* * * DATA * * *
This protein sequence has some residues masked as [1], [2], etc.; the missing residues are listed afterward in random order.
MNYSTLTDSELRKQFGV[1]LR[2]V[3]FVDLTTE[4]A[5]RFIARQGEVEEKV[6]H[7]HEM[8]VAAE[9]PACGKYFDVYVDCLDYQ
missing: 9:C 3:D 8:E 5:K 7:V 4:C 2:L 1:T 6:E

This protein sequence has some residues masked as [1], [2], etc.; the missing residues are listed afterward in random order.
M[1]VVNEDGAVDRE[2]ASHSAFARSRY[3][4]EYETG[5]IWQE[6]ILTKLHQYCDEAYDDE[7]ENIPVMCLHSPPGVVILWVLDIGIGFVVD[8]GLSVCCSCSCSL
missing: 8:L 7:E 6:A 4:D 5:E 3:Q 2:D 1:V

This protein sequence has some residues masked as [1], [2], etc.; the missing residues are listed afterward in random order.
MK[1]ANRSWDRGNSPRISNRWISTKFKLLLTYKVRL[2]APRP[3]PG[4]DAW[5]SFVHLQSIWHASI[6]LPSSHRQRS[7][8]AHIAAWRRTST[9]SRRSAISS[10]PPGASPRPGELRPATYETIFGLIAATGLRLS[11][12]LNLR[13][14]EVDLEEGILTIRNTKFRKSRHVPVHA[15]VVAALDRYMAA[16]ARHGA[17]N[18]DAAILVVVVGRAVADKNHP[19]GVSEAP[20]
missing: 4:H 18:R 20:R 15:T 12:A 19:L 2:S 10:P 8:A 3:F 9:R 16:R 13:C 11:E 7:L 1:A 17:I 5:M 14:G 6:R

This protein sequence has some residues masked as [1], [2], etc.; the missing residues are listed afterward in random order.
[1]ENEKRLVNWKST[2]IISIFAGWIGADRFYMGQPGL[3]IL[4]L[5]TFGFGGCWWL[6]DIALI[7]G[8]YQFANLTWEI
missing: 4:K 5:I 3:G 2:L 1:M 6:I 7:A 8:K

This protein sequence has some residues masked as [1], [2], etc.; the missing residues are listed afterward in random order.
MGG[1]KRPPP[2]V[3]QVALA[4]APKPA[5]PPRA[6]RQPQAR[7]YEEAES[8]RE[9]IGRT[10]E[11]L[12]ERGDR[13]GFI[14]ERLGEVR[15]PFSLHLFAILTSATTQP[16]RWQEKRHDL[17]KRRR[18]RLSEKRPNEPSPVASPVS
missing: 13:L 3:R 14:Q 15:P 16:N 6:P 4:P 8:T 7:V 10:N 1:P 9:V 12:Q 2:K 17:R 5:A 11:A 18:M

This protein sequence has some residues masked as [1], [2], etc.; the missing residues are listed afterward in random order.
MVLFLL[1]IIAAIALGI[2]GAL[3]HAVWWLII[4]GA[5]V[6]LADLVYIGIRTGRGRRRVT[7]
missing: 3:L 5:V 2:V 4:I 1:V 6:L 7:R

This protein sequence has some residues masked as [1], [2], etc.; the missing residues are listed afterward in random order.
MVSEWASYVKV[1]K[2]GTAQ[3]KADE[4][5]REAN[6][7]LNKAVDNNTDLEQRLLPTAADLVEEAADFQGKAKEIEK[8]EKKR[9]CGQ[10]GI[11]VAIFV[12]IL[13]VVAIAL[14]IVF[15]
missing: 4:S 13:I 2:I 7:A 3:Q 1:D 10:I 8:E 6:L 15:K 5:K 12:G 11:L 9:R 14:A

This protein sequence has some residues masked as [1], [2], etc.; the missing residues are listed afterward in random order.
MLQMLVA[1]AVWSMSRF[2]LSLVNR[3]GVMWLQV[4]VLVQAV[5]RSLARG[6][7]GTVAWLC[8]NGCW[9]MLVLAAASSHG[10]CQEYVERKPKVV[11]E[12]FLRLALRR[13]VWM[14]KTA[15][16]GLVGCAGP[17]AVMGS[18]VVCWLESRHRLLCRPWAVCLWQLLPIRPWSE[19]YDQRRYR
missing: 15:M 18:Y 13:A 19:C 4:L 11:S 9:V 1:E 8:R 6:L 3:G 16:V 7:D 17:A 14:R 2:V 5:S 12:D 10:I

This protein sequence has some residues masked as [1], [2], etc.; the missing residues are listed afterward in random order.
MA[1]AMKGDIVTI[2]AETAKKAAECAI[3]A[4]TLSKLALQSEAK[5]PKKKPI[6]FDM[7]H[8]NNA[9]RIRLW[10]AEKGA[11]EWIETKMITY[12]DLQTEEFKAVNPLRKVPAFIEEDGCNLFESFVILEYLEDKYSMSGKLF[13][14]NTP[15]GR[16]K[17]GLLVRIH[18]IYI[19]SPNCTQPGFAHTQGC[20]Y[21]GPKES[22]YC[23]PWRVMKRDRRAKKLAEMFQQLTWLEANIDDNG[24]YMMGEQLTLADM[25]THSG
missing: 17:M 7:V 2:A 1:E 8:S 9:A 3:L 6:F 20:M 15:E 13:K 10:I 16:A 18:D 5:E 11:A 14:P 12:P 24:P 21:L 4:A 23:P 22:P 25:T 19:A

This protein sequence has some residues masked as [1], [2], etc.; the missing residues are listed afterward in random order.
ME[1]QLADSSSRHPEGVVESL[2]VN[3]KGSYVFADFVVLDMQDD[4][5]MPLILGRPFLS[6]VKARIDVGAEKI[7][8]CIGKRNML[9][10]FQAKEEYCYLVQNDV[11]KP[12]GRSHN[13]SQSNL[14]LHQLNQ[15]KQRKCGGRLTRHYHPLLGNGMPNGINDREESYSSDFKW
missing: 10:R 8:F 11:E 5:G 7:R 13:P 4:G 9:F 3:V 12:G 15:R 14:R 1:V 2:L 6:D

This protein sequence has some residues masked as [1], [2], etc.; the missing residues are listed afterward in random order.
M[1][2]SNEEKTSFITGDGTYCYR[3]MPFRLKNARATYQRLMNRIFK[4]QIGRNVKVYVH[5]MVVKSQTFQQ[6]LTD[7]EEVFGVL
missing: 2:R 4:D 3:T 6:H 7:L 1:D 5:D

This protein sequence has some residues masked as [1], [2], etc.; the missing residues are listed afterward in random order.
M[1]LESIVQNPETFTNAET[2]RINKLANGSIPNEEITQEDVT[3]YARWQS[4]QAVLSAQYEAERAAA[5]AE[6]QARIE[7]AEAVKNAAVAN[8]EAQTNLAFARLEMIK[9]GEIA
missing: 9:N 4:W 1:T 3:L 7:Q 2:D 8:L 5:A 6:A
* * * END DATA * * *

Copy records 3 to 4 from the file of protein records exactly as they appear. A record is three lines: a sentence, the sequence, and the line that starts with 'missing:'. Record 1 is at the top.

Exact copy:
This protein sequence has some residues masked as [1], [2], etc.; the missing residues are listed afterward in random order.
MK[1]ANRSWDRGNSPRISNRWISTKFKLLLTYKVRL[2]APRP[3]PG[4]DAW[5]SFVHLQSIWHASI[6]LPSSHRQRS[7][8]AHIAAWRRTST[9]SRRSAISS[10]PPGASPRPGELRPATYETIFGLIAATGLRLS[11][12]LNLR[13][14]EVDLEEGILTIRNTKFRKSRHVPVHA[15]VVAALDRYMAA[16]ARHGA[17]N[18]DAAILVVVVGRAVADKNHP[19]GVSEAP[20]
missing: 4:H 18:R 20:R 15:T 12:A 19:L 2:S 10:P 8:A 3:F 9:R 16:R 13:C 11:E 7:L 1:A 17:I 5:M 14:G 6:R

This protein sequence has some residues masked as [1], [2], etc.; the missing residues are listed afterward in random order.
[1]ENEKRLVNWKST[2]IISIFAGWIGADRFYMGQPGL[3]IL[4]L[5]TFGFGGCWWL[6]DIALI[7]G[8]YQFANLTWEI
missing: 4:K 5:I 3:G 2:L 1:M 6:I 7:A 8:K